Unlike the founders of Project Cordillera, I’ve always been a city boy. I never had that instinctive connection with the outdoors that they grew up with. Over the last decade I’ve begun to realise that whilst I might feel most at home in cities and towns – where I’m surrounded by my friends, community and things to do – you learn far more about yourself in remote places and in challenging conditions. I’ve begun to use my travels and time outdoors as self-medication – a way to manage the ups and downs of life.
In the last year, I’ve been hiking in Peru, northeastern US and South Africa. Each country was unique in its own right and challenged me in different ways. Whilst the beauty and tranquility of each region was breathtaking, what I really appreciated was the unique perspective spending time in places like these can bring you. The sense of adventure and excitement you get from challenging yourself in stunning environments can make the rigmarole of day-to-day life seem far away. Perhaps, more importantly, it provides a break and distance you need to make better choices. Motivating yourself to get up for work is one thing. Finding the energy to cook after a ten hour hike (and carrying a ten kg rucksack!) teaches you other things. For one, I’ve learnt that I’m often not as hungry as I think I am!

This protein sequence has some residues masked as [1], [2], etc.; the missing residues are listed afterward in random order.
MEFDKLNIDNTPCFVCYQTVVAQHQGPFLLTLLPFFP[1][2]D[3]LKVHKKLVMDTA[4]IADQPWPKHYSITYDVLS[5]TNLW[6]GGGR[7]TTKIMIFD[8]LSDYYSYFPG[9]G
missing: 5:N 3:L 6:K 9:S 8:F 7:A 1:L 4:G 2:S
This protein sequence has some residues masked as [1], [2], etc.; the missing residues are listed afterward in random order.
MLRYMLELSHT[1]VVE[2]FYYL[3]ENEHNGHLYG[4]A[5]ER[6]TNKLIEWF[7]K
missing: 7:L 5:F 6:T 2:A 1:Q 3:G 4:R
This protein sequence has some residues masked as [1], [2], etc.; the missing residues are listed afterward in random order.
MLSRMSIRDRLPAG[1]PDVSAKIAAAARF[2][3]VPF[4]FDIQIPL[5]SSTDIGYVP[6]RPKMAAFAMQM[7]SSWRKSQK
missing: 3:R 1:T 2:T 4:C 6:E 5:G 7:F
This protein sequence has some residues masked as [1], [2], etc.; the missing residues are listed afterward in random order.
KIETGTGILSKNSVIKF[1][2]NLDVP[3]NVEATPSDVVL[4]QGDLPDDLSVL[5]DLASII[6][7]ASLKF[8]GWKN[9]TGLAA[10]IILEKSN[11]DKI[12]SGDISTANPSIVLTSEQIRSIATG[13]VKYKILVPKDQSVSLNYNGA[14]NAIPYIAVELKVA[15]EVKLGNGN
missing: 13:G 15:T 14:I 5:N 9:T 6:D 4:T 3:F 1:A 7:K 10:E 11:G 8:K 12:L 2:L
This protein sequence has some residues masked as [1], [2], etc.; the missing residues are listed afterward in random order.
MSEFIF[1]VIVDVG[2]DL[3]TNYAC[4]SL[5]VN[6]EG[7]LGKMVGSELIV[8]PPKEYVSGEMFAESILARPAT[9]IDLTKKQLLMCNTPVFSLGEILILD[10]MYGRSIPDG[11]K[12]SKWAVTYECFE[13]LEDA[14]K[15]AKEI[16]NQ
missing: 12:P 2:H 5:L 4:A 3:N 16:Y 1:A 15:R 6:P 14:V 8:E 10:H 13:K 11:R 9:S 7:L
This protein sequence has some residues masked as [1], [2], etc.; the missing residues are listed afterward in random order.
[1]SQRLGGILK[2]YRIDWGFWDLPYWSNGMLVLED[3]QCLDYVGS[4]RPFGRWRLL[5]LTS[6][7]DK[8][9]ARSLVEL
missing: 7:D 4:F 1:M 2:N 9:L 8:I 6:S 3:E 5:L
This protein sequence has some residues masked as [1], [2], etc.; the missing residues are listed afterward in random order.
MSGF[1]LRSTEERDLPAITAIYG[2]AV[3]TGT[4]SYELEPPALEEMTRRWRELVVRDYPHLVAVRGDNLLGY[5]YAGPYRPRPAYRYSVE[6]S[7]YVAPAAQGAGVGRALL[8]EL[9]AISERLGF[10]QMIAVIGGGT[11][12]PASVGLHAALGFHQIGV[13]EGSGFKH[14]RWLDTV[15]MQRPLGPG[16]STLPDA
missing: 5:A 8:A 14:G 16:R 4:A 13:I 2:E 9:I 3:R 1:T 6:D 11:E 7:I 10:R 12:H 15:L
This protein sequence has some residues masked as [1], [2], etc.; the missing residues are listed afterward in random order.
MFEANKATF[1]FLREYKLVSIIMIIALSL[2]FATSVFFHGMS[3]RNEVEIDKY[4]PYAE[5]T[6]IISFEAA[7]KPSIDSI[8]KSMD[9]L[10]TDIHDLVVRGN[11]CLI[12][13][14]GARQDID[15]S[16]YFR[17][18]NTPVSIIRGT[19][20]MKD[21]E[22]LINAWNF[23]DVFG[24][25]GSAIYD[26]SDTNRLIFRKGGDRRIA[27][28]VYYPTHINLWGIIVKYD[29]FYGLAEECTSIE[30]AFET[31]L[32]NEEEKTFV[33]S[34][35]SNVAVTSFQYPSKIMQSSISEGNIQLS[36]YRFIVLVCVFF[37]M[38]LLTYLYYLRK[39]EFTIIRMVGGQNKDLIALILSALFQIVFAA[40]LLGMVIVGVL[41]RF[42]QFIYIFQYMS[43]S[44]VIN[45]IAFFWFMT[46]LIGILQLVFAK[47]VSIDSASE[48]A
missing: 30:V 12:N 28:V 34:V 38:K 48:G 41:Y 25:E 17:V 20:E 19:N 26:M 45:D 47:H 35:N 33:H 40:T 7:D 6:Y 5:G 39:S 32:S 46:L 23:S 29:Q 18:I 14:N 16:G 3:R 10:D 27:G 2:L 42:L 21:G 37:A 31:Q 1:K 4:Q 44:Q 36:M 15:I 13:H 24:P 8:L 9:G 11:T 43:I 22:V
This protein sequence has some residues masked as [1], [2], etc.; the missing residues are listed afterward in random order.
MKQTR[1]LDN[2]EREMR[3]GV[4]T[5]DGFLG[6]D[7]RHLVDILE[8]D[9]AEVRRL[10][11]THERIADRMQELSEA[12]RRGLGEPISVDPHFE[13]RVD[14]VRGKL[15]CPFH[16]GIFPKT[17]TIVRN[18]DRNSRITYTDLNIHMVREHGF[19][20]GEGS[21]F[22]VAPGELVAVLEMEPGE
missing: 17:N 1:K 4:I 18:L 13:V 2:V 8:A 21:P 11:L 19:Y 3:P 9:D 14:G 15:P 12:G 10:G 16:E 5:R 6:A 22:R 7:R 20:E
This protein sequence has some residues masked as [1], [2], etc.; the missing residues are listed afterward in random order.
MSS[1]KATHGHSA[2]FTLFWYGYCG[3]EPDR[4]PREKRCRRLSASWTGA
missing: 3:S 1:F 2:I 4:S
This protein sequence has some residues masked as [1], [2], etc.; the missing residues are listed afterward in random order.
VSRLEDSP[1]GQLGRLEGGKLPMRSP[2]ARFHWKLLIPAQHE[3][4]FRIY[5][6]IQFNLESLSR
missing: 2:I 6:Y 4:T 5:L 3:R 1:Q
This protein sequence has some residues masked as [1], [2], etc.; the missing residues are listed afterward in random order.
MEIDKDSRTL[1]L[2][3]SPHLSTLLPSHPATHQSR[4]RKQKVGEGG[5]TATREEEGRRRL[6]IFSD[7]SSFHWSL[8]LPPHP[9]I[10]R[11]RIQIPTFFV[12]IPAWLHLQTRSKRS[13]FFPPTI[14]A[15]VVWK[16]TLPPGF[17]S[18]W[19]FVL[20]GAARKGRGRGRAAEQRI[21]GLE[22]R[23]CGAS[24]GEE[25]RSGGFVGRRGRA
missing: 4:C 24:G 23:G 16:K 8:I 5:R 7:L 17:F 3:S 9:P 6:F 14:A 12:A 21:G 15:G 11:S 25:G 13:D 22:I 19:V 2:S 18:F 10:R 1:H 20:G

The great thing about challenging yourself in the outdoors is that it is achievable. In mundane life achievement seems to be deliberately kept beyond our grasp… moving out from your parents leads to renting which leads to buying a house which leads to paying off a mortgage, etc. Capitalism has always been about the next thing. Sometimes it’s just good to stand back and take in the moment. Nowhere offers this opportunity like the mountains.
Photographs by Sam Williams